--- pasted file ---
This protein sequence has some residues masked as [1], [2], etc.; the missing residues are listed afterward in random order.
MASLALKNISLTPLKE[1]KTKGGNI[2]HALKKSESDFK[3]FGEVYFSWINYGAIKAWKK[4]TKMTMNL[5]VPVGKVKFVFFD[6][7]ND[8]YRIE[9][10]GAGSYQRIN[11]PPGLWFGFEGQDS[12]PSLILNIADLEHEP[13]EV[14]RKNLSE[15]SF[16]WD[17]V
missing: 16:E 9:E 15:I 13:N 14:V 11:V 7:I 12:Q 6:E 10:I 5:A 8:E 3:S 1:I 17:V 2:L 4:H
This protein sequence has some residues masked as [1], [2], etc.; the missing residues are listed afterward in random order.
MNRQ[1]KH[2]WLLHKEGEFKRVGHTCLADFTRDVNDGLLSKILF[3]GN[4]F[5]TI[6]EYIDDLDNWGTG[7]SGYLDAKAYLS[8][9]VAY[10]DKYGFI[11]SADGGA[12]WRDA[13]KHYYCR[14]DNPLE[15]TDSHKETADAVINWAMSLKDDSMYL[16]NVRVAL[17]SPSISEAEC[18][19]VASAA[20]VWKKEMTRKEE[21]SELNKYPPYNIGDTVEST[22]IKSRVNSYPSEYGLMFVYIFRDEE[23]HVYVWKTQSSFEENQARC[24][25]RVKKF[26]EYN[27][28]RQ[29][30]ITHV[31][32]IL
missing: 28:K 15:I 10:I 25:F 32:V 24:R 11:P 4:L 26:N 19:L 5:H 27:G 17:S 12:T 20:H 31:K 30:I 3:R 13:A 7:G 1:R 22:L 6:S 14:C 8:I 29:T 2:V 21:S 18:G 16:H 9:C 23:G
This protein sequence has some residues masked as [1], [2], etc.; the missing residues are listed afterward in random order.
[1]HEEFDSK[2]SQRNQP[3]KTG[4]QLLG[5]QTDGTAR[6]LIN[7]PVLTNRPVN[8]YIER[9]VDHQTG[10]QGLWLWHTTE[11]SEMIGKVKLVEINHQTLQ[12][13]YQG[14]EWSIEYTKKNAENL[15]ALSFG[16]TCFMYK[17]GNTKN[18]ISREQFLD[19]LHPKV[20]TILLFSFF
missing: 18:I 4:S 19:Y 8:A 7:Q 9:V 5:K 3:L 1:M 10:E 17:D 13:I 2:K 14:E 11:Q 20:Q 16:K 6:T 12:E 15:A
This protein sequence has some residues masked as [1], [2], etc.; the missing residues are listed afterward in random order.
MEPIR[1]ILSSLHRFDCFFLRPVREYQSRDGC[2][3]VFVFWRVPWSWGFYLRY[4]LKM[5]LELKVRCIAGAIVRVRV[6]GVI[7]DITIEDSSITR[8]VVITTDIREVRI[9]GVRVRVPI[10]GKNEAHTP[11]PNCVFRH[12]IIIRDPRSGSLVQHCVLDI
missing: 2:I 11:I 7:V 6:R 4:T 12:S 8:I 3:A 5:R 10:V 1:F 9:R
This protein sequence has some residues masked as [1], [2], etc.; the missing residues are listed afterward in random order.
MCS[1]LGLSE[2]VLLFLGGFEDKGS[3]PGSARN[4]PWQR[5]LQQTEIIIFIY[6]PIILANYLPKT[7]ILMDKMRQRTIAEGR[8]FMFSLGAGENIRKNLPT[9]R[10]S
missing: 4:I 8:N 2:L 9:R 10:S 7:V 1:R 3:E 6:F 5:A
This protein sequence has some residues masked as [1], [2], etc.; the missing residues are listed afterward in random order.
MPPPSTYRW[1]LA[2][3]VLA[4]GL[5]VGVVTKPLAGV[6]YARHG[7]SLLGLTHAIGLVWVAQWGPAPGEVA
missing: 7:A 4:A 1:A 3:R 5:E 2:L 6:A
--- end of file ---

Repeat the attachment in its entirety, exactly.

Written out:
This protein sequence has some residues masked as [1], [2], etc.; the missing residues are listed afterward in random order.
MASLALKNISLTPLKE[1]KTKGGNI[2]HALKKSESDFK[3]FGEVYFSWINYGAIKAWKK[4]TKMTMNL[5]VPVGKVKFVFFD[6][7]ND[8]YRIE[9][10]GAGSYQRIN[11]PPGLWFGFEGQDS[12]PSLILNIADLEHEP[13]EV[14]RKNLSE[15]SF[16]WD[17]V
missing: 16:E 9:E 15:I 13:N 14:V 11:V 7:I 12:Q 6:E 10:I 5:A 8:E 3:S 1:I 17:V 2:L 4:H
This protein sequence has some residues masked as [1], [2], etc.; the missing residues are listed afterward in random order.
MNRQ[1]KH[2]WLLHKEGEFKRVGHTCLADFTRDVNDGLLSKILF[3]GN[4]F[5]TI[6]EYIDDLDNWGTG[7]SGYLDAKAYLS[8][9]VAY[10]DKYGFI[11]SADGGA[12]WRDA[13]KHYYCR[14]DNPLE[15]TDSHKETADAVINWAMSLKDDSMYL[16]NVRVAL[17]SPSISEAEC[18][19]VASAA[20]VWKKEMTRKEE[21]SELNKYPPYNIGDTVEST[22]IKSRVNSYPSEYGLMFVYIFRDEE[23]HVYVWKTQSSFEENQARC[24][25]RVKKF[26]EYN[27][28]RQ[29][30]ITHV[31][32]IL
missing: 28:K 15:I 10:I 25:F 32:V 24:R 11:P 4:L 26:N 19:L 5:H 27:G 17:S 12:T 20:H 31:K 30:I 3:R 13:A 7:G 1:R 22:L 6:S 14:C 8:I 29:T 2:V 21:S 18:G 16:H 9:C 23:G
This protein sequence has some residues masked as [1], [2], etc.; the missing residues are listed afterward in random order.
[1]HEEFDSK[2]SQRNQP[3]KTG[4]QLLG[5]QTDGTAR[6]LIN[7]PVLTNRPVN[8]YIER[9]VDHQTG[10]QGLWLWHTTE[11]SEMIGKVKLVEINHQTLQ[12][13]YQG[14]EWSIEYTKKNAENL[15]ALSFG[16]TCFMYK[17]GNTKN[18]ISREQFLD[19]LHPKV[20]TILLFSFF
missing: 18:I 4:S 19:Y 8:A 7:Q 9:V 5:K 3:L 1:M 10:E 17:D 13:I 2:K 14:E 11:Q 20:Q 16:K 6:T 12:E 15:A
This protein sequence has some residues masked as [1], [2], etc.; the missing residues are listed afterward in random order.
MEPIR[1]ILSSLHRFDCFFLRPVREYQSRDGC[2][3]VFVFWRVPWSWGFYLRY[4]LKM[5]LELKVRCIAGAIVRVRV[6]GVI[7]DITIEDSSITR[8]VVITTDIREVRI[9]GVRVRVPI[10]GKNEAHTP[11]PNCVFRH[12]IIIRDPRSGSLVQHCVLDI
missing: 2:I 11:I 7:V 6:R 4:T 12:S 8:I 3:A 5:R 10:V 1:F 9:R
This protein sequence has some residues masked as [1], [2], etc.; the missing residues are listed afterward in random order.
MCS[1]LGLSE[2]VLLFLGGFEDKGS[3]PGSARN[4]PWQR[5]LQQTEIIIFIY[6]PIILANYLPKT[7]ILMDKMRQRTIAEGR[8]FMFSLGAGENIRKNLPT[9]R[10]S
missing: 4:I 8:N 2:L 9:R 10:S 7:V 1:R 3:E 6:F 5:A
This protein sequence has some residues masked as [1], [2], etc.; the missing residues are listed afterward in random order.
MPPPSTYRW[1]LA[2][3]VLA[4]GL[5]VGVVTKPLAGV[6]YARHG[7]SLLGLTHAIGLVWVAQWGPAPGEVA
missing: 7:A 4:A 1:A 3:R 5:E 2:L 6:A